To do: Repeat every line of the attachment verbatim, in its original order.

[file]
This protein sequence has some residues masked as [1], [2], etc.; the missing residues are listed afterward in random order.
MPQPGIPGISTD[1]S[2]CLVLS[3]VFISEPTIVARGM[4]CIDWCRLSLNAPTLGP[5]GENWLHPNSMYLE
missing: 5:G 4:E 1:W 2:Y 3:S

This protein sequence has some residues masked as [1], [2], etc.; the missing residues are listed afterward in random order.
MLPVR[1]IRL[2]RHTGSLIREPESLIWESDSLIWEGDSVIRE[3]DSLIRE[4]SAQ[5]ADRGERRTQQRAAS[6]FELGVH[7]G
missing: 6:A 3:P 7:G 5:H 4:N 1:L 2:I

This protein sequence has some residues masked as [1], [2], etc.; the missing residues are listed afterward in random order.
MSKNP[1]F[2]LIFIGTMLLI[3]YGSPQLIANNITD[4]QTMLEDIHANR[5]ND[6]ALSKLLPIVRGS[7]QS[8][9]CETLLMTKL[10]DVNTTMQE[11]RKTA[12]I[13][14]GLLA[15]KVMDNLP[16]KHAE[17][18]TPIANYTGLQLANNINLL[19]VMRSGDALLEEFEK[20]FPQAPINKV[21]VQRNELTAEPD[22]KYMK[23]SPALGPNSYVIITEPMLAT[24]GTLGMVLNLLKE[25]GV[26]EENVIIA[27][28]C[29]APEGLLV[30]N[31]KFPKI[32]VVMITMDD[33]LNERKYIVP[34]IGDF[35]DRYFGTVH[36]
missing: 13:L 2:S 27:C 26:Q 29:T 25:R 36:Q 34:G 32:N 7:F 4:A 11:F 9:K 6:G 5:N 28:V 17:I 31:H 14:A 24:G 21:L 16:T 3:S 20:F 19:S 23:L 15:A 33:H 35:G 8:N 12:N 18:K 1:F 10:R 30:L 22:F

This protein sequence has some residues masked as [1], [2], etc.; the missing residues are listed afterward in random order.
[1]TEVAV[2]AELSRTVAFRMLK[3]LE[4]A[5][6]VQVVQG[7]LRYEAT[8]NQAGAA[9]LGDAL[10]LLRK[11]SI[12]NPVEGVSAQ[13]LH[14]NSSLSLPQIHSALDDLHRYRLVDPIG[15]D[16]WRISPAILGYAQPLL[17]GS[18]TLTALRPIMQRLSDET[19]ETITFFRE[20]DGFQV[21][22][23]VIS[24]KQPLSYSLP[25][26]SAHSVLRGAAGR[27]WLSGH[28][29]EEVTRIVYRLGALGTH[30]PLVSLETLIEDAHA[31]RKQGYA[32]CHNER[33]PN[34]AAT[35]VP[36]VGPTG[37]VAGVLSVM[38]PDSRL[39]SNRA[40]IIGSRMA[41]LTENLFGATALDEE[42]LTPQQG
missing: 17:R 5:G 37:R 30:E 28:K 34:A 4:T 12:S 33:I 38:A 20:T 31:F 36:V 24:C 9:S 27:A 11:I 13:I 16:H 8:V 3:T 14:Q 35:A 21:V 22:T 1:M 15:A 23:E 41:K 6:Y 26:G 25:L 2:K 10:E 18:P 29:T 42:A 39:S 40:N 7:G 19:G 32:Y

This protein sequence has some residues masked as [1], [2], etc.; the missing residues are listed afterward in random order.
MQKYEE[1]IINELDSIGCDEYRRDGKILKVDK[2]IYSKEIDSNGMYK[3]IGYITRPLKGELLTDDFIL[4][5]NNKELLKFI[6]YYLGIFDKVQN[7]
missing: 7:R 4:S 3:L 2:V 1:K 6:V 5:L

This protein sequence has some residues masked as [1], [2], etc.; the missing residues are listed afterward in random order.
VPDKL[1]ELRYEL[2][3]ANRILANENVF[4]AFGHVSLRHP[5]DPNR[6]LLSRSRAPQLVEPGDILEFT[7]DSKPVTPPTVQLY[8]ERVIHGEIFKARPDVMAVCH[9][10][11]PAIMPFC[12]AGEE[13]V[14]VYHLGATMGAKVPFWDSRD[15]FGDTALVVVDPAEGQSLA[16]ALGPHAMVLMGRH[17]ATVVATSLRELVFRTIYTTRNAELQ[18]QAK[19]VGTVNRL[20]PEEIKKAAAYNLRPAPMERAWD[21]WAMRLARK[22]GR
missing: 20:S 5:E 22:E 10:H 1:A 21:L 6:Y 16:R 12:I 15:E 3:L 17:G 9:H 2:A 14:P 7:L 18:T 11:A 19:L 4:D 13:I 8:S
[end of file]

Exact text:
This protein sequence has some residues masked as [1], [2], etc.; the missing residues are listed afterward in random order.
MPQPGIPGISTD[1]S[2]CLVLS[3]VFISEPTIVARGM[4]CIDWCRLSLNAPTLGP[5]GENWLHPNSMYLE
missing: 5:G 4:E 1:W 2:Y 3:S

This protein sequence has some residues masked as [1], [2], etc.; the missing residues are listed afterward in random order.
MLPVR[1]IRL[2]RHTGSLIREPESLIWESDSLIWEGDSVIRE[3]DSLIRE[4]SAQ[5]ADRGERRTQQRAAS[6]FELGVH[7]G
missing: 6:A 3:P 7:G 5:H 4:N 1:L 2:I

This protein sequence has some residues masked as [1], [2], etc.; the missing residues are listed afterward in random order.
MSKNP[1]F[2]LIFIGTMLLI[3]YGSPQLIANNITD[4]QTMLEDIHANR[5]ND[6]ALSKLLPIVRGS[7]QS[8][9]CETLLMTKL[10]DVNTTMQE[11]RKTA[12]I[13][14]GLLA[15]KVMDNLP[16]KHAE[17][18]TPIANYTGLQLANNINLL[19]VMRSGDALLEEFEK[20]FPQAPINKV[21]VQRNELTAEPD[22]KYMK[23]SPALGPNSYVIITEPMLAT[24]GTLGMVLNLLKE[25]GV[26]EENVIIA[27][28]C[29]APEGLLV[30]N[31]KFPKI[32]VVMITMDD[33]LNERKYIVP[34]IGDF[35]DRYFGTVH[36]
missing: 13:L 2:S 27:C 26:Q 29:T 25:R 36:Q 34:G 32:N 7:F 4:A 11:F 9:K 6:G 5:N 28:V 17:I 31:H 14:A 24:G 21:L 16:T 3:S 20:F 19:S 23:L 15:A 33:H 35:G 8:N 12:N 18:K 1:F 10:R 30:L 22:F

This protein sequence has some residues masked as [1], [2], etc.; the missing residues are listed afterward in random order.
[1]TEVAV[2]AELSRTVAFRMLK[3]LE[4]A[5][6]VQVVQG[7]LRYEAT[8]NQAGAA[9]LGDAL[10]LLRK[11]SI[12]NPVEGVSAQ[13]LH[14]NSSLSLPQIHSALDDLHRYRLVDPIG[15]D[16]WRISPAILGYAQPLL[17]GS[18]TLTALRPIMQRLSDET[19]ETITFFRE[20]DGFQV[21][22][23]VIS[24]KQPLSYSLP[25][26]SAHSVLRGAAGR[27]WLSGH[28][29]EEVTRIVYRLGALGTH[30]PLVSLETLIEDAHA[31]RKQGYA[32]CHNER[33]PN[34]AAT[35]VP[36]VGPTG[37]VAGVLSVM[38]PDSRL[39]SNRA[40]IIGSRMA[41]LTENLFGATALDEE[42]LTPQQG
missing: 17:R 5:G 37:R 30:E 28:K 34:A 4:T 12:S 33:I 38:A 20:T 31:F 36:V 24:C 9:S 27:A 11:I 13:I 16:H 8:V 3:T 14:Q 35:A 21:V 22:T 1:M 15:A 23:E 41:K 6:Y 26:G 25:L 2:K 10:E 18:P 29:T 42:A 39:S 40:N 7:G 19:G 32:Y

This protein sequence has some residues masked as [1], [2], etc.; the missing residues are listed afterward in random order.
MQKYEE[1]IINELDSIGCDEYRRDGKILKVDK[2]IYSKEIDSNGMYK[3]IGYITRPLKGELLTDDFIL[4][5]NNKELLKFI[6]YYLGIFDKVQN[7]
missing: 7:R 4:S 3:L 2:V 1:K 6:V 5:L

This protein sequence has some residues masked as [1], [2], etc.; the missing residues are listed afterward in random order.
VPDKL[1]ELRYEL[2][3]ANRILANENVF[4]AFGHVSLRHP[5]DPNR[6]LLSRSRAPQLVEPGDILEFT[7]DSKPVTPPTVQLY[8]ERVIHGEIFKARPDVMAVCH[9][10][11]PAIMPFC[12]AGEE[13]V[14]VYHLGATMGAKVPFWDSRD[15]FGDTALVVVDPAEGQSLA[16]ALGPHAMVLMGRH[17]ATVVATSLRELVFRTIYTTRNAELQ[18]QAK[19]VGTVNRL[20]PEEIKKAAAYNLRPAPMERAWD[21]WAMRLARK[22]GR
missing: 20:S 5:E 22:E 10:H 1:A 21:L 6:Y 16:R 12:I 15:E 3:L 17:G 9:H 2:A 14:P 7:L 18:T 11:A 19:L 4:D 13:I 8:S